1. Make the stencil
Photocopy an image (I copied the page from Domino), then have the image transferred onto a clear overhead projector sheet. (I went to Kinko’s, but the sheets can also be run through regular copiers.) Measure the projected image to make sure it’s the desired height, then trace it onto photo paper (it’s thicker paper that holds up for multiple uses). The stencil should be at least 1½ of the pattern length so that it’s easy to line up later. Cut out the negative space (light pink) of the stencil using a craft knife.
Move furniture out of the way and cover with plastic. Cover floor with drop cloth.
3. Create a guide line
Measure up from the floor 3½ feet. Using a level, tape off a line.
4. Painting walls
Paint the top half (light pink) first, from ceiling to the tape line. Use edging tools to make crisp lines at the ceiling and around moulding. Once it’s dry, remove the tape and paint the dark pink (again using edging tools around moulding) up to the light pink. (My stencil is about six inches tall, so I painted the dark pink a little more than six inches higher than where I wanted the stencil to start.)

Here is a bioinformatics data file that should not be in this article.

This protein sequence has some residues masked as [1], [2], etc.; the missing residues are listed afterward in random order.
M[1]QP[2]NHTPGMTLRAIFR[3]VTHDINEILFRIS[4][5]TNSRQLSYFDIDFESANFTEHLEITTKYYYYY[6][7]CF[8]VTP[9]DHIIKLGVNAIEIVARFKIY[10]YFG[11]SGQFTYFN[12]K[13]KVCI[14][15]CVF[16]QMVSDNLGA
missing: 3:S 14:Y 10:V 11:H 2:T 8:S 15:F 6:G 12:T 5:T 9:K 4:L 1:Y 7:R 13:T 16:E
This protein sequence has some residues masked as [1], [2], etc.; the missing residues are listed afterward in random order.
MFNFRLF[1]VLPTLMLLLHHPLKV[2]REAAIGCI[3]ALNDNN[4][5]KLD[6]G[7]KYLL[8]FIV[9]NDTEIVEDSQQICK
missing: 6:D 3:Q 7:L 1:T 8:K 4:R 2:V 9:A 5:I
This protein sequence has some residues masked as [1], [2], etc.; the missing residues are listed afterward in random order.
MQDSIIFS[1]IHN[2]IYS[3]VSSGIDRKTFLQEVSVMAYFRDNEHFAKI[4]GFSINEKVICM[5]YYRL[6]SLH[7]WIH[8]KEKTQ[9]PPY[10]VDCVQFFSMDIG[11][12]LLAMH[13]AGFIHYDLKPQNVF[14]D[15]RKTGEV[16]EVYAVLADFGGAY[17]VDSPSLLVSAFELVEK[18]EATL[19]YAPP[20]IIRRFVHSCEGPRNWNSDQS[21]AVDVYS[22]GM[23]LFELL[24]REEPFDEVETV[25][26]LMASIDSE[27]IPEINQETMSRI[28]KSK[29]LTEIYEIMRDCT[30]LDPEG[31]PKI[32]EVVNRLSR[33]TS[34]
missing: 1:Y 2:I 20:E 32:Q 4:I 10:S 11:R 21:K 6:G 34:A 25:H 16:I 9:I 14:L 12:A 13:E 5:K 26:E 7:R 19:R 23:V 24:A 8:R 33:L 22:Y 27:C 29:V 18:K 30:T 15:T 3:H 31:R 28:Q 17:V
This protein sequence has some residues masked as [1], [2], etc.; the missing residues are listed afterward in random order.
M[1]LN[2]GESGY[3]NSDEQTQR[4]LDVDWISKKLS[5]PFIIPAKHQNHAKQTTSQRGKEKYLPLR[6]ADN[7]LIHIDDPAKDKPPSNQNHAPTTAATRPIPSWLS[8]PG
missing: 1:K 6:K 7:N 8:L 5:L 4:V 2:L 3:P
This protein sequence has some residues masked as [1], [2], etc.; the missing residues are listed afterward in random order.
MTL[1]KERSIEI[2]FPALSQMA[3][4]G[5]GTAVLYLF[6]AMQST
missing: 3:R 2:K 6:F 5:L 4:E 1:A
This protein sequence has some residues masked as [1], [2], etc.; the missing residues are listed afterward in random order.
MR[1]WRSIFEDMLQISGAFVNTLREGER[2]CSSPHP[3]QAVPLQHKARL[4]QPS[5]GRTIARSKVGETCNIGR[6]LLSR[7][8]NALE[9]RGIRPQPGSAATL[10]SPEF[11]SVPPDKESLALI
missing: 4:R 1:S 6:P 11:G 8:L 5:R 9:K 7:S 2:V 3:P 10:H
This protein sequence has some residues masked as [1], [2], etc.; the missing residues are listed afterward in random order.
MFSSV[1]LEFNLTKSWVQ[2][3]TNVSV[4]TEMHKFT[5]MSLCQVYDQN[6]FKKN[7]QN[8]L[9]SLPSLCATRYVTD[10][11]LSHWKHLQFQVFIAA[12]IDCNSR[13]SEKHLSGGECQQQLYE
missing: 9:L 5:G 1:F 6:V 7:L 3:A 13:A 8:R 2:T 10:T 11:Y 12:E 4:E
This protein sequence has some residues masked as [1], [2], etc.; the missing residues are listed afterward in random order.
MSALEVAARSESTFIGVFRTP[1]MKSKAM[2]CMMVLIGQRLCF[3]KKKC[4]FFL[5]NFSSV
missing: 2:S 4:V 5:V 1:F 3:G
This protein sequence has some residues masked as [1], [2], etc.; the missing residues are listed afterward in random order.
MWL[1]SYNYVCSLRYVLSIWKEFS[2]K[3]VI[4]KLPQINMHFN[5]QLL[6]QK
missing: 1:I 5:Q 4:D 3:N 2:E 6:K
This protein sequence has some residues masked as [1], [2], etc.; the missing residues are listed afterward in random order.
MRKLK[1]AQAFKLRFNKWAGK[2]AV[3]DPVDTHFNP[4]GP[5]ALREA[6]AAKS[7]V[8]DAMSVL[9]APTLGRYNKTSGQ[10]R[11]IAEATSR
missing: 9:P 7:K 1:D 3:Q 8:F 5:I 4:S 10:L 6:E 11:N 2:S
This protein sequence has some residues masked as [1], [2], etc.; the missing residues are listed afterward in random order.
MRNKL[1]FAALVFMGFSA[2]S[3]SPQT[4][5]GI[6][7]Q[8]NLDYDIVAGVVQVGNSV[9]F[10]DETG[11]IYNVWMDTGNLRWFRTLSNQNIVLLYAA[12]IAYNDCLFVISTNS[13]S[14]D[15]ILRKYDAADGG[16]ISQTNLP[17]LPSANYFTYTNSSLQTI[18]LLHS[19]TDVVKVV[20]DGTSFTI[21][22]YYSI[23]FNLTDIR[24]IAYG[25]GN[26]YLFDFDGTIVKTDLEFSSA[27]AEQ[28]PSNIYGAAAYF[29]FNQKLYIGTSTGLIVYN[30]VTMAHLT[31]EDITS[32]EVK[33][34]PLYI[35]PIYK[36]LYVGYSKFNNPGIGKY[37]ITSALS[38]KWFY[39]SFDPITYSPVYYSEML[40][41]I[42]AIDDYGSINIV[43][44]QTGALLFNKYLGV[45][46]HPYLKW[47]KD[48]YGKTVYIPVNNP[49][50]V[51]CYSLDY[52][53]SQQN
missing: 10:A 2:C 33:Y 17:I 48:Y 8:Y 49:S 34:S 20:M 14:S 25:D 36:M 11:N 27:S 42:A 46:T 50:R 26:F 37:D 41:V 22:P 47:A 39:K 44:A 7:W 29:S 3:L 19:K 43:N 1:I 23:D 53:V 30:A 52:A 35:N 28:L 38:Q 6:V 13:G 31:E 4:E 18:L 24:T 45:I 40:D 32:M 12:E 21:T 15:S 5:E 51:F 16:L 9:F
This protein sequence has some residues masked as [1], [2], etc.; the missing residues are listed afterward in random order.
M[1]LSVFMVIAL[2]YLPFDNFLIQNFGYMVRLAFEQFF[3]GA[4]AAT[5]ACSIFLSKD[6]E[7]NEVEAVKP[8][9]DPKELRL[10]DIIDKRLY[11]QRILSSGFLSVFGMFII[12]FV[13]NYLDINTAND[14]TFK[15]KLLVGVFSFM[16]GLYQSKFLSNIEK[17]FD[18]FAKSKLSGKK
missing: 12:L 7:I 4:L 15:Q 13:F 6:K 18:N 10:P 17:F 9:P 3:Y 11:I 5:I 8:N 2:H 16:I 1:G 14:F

When the paint is completely dry, measure again and tape off a level line at three feet from the floor. Next spray the back side of the stencil with adhesive spray (the adhesive spray remains sticky enough to use the stencil many times before having to reapply it). Then line the stencil up with the top of the tape line and stick it to the wall. Using the light pink paint and a stencil paint brush, I stenciled around the entire room, making a border between the two colors of paint.
Tip: It’s difficult to keep paint from seeping under the edge of the stencil (even with adhesive spray), especially when the stencil is used repeatedly. I wanted the lines to be crisp because the two pinks were quite close in color. So, after the stenciling was dry, I took a fine tip artist brush and dark pink paint and touched up any splotches, where paint seeped under the stencil.